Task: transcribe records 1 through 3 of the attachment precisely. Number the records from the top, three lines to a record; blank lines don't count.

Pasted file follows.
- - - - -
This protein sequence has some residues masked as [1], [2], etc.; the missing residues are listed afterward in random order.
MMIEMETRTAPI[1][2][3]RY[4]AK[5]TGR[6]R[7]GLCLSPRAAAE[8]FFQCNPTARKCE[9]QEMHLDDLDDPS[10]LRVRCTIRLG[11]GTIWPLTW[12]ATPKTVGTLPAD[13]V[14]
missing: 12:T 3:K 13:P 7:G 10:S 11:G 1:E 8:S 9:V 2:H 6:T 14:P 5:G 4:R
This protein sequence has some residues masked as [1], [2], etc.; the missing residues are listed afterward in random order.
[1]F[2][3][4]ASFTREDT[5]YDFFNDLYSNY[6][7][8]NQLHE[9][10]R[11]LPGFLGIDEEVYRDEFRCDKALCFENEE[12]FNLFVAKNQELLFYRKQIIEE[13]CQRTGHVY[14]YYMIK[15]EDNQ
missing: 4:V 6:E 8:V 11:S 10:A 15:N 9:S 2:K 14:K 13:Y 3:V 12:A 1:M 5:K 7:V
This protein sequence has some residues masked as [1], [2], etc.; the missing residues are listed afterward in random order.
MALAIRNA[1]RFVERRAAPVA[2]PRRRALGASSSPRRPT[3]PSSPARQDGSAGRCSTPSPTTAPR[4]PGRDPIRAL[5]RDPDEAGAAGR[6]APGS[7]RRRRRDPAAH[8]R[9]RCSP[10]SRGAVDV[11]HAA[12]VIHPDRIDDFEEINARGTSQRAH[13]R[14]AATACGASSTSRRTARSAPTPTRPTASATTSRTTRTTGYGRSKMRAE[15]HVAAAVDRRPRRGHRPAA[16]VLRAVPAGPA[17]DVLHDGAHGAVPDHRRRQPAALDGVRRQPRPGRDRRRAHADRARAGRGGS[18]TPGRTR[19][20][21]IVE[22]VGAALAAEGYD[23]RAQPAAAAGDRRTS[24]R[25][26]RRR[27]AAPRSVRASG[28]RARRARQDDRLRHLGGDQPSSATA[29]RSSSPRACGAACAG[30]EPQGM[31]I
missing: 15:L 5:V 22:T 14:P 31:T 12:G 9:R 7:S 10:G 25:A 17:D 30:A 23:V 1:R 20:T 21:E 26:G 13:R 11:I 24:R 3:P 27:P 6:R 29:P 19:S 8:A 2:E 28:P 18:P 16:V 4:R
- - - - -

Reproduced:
This protein sequence has some residues masked as [1], [2], etc.; the missing residues are listed afterward in random order.
MMIEMETRTAPI[1][2][3]RY[4]AK[5]TGR[6]R[7]GLCLSPRAAAE[8]FFQCNPTARKCE[9]QEMHLDDLDDPS[10]LRVRCTIRLG[11]GTIWPLTW[12]ATPKTVGTLPAD[13]V[14]
missing: 12:T 3:K 13:P 7:G 10:S 11:G 1:E 8:S 9:V 2:H 6:T 14:P 5:G 4:R
This protein sequence has some residues masked as [1], [2], etc.; the missing residues are listed afterward in random order.
[1]F[2][3][4]ASFTREDT[5]YDFFNDLYSNY[6][7][8]NQLHE[9][10]R[11]LPGFLGIDEEVYRDEFRCDKALCFENEE[12]FNLFVAKNQELLFYRKQIIEE[13]CQRTGHVY[14]YYMIK[15]EDNQ
missing: 4:V 6:E 8:V 11:S 10:A 15:N 9:S 2:K 14:K 13:Y 3:V 12:A 1:M 5:K 7:V
This protein sequence has some residues masked as [1], [2], etc.; the missing residues are listed afterward in random order.
MALAIRNA[1]RFVERRAAPVA[2]PRRRALGASSSPRRPT[3]PSSPARQDGSAGRCSTPSPTTAPR[4]PGRDPIRAL[5]RDPDEAGAAGR[6]APGS[7]RRRRRDPAAH[8]R[9]RCSP[10]SRGAVDV[11]HAA[12]VIHPDRIDDFEEINARGTSQRAH[13]R[14]AATACGASSTSRRTARSAPTPTRPTASATTSRTTRTTGYGRSKMRAE[15]HVAAAVDRRPRRGHRPAA[16]VLRAVPAGPA[17]DVLHDGAHGAVPDHRRRQPAALDGVRRQPRPGRDRRRAHADRARAGRGGS[18]TPGRTR[19][20][21]IVE[22]VGAALAAEGYD[23]RAQPAAAAGDRRTS[24]R[25][26]RRR[27]AAPRSVRASG[28]RARRARQDDRLRHLGGDQPSSATA[29]RSSSPRACGAACAG[30]EPQGM[31]I
missing: 15:L 5:V 22:T 14:P 31:T 12:G 9:R 7:S 10:G 25:A 17:D 30:A 23:V 1:R 20:T 21:E 26:G 13:R 11:I 24:R 3:P 27:P 6:R 29:P 19:S 8:A 2:E 28:P 18:P 16:V 4:R